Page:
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Inside Washington (12/08/2009)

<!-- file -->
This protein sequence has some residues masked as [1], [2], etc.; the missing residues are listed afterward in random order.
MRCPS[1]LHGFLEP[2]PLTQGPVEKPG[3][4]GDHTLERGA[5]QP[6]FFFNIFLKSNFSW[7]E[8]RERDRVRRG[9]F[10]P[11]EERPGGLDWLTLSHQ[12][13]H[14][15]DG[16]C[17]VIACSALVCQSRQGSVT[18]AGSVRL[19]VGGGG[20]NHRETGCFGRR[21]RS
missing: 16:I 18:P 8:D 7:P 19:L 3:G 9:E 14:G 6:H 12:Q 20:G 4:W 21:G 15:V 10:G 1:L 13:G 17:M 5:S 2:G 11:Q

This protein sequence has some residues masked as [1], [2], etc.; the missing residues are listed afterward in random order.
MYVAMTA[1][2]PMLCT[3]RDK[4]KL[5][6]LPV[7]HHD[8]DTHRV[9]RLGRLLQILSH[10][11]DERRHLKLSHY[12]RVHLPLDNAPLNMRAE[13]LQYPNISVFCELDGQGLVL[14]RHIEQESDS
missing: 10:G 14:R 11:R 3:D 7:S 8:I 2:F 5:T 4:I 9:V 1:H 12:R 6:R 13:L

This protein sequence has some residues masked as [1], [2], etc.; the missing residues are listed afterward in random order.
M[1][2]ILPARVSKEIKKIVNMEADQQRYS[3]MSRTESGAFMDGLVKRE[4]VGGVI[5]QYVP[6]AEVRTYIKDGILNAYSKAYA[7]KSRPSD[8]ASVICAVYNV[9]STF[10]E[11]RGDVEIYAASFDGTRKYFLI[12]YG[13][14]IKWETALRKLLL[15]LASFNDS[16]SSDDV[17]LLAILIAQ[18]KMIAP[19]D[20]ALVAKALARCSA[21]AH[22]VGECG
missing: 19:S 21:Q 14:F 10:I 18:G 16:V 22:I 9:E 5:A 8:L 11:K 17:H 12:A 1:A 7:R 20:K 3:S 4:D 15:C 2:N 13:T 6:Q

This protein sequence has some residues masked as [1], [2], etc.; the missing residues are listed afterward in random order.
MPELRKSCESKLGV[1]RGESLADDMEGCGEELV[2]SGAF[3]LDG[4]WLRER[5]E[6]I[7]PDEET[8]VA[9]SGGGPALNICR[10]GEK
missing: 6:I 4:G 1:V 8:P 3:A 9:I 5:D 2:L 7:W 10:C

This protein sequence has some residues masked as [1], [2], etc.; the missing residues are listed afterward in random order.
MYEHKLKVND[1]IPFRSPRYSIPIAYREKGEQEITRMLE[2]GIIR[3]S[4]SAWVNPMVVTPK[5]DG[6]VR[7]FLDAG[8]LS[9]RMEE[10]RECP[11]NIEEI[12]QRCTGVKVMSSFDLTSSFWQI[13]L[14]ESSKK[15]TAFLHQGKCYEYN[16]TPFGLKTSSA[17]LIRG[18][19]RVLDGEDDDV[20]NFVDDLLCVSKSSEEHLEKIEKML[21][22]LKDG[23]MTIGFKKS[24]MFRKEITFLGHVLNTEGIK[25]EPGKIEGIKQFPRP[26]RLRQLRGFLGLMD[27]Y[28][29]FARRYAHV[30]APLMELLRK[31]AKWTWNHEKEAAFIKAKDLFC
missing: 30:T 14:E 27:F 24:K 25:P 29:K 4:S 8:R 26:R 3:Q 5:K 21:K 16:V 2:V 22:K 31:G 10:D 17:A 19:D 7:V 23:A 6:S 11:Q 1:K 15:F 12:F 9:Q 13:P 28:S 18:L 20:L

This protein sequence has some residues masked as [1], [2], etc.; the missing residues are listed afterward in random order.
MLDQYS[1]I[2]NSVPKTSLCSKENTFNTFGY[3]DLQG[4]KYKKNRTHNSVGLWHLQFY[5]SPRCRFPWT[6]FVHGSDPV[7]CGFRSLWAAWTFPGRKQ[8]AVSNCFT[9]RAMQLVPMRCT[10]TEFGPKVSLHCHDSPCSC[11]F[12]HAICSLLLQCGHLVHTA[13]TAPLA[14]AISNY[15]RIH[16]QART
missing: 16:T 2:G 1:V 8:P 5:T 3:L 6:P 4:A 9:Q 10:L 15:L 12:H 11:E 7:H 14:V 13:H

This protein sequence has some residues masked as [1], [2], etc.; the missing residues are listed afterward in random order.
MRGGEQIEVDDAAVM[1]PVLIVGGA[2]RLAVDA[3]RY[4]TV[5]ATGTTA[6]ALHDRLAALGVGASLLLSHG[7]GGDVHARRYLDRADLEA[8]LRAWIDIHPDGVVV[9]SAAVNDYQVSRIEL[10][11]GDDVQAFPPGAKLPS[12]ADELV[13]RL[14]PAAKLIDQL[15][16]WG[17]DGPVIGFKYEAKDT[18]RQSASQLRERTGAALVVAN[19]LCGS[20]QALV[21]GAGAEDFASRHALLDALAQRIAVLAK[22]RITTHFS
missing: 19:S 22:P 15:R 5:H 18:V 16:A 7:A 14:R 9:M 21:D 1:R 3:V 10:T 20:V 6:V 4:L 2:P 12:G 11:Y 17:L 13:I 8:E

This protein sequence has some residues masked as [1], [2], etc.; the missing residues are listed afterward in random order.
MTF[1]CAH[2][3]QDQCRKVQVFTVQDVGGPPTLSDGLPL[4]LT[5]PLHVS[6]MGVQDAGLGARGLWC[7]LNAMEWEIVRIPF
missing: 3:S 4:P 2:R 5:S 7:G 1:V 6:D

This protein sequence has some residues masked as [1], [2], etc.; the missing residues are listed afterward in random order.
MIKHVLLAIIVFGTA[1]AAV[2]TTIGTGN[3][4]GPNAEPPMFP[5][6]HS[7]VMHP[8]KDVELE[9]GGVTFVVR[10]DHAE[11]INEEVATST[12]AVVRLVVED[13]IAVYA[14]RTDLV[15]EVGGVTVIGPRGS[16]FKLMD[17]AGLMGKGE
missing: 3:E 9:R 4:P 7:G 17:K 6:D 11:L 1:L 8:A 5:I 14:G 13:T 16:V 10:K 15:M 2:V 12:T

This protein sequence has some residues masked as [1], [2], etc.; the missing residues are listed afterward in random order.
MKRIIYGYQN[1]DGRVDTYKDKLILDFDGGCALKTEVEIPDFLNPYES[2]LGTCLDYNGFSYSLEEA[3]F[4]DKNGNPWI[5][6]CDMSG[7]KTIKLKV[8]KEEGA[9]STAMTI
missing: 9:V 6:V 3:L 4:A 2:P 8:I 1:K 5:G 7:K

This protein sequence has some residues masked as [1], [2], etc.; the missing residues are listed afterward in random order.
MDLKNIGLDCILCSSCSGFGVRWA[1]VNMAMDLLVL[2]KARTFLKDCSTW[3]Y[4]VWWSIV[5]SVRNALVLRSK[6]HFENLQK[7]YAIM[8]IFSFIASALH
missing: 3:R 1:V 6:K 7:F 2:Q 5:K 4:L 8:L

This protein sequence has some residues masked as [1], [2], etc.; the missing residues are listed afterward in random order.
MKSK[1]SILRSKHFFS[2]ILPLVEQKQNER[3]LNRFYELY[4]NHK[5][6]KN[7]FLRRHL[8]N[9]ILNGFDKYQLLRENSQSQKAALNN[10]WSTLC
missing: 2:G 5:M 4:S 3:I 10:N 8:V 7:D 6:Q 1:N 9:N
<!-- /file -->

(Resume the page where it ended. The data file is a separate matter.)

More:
* WASHINGTON (12/9/09)--Roughly 6% of trial mortgage modifications have become permanent or likely will be permanent under the Obama administration’s Making Home Affordable Program (HAMP), according to Treasury Department data scheduled to be released Thursday. About 11% of trial modifications that were extended under HAMP have been cancelled, 49% lack documentation to convert them to permanent loans, and 33% have the required documents but haven’t been converted yet (American Banker Dec. 8). Under HAMP, servicers must finish three months of trial modifications where the loan was reduced to 31% of the debt-income ratio before a workout can be made permanent. So far, 650,000 trial modifications have been extended ... * WASHINGTON (12/9/09)--The Troubled Asset Relief Program (TARP) is slated to recover all but $42 billion from its capital infusions to financial institutions, a Treasury Department official said Monday (American Banker Dec. 8). In August, the department projected it would lose $110 billion on the program. So far, banks have repaid $71 billion. Bank of America Corp., who plans to repay by the end of the year, will bring the figure to $116 billion ... * WASHINGTON (12/9/09)--The Small Business Administration (SBA) needs to improve its lender risk rating system, according to a Government Accountability Office (GAO) study. The study found that the system uses some of the same information that federal financial regulators and selected large lenders use to conduct off-site monitoring, but its usefulness is limited because SBA has not followed common industry standards when validating the system. SBA hasn’t assessed the system’s ability to accurately predict outcomes, the report said. GAO recommends that SBA ensure its contract, consistent with industry standards, follows sound model validation practices, use its own data to assess the lender risk rating system, develop a strategy for targeting lenders for onsite reviews that relies more on its lender risk ratings, and consider revising its on-site review policies and procedures. SBA responded to the report, GAO noted, saying that it agreed with the recommendations and plans to take steps to address them ... * WASHINGTON (12/9/09)--The Federal Reserve Board stands to lose some of its power if financial reform legislation is enacted, observers said. On Monday, Fed Chairman Ben Bernanke told the Economic Club of Washington that he opposes a plan that would subject the central bank to audits by the Government Accountability Office (GAO). He also stressed the importance of the Fed’s role as a supervisor. However, observers said the Fed’s powers will be narrowed (American Banker Dec. 8). The Fed will lose some political battles and will have a tougher time arguing against the proposed measures, said Brian Gardner, Keefe, Bruyette and Woods. Inc. analyst. The House is expected to vote on a bill this week that would reform the financial system and subject the Fed to GAO audits. On the Senate side, Sen. Bernie Sanders (I-Vt.) has just won two co-sponsors, Blanche Lincoln (D-Ark.) and Russ Feingold (D-Wis.), on similar reform legislation. The Fed also opposes legislation by Senate Banking Committee Chairman Christopher Dodd (D-Conn.), which would strip the Fed’s bank supervisory powers completely ...


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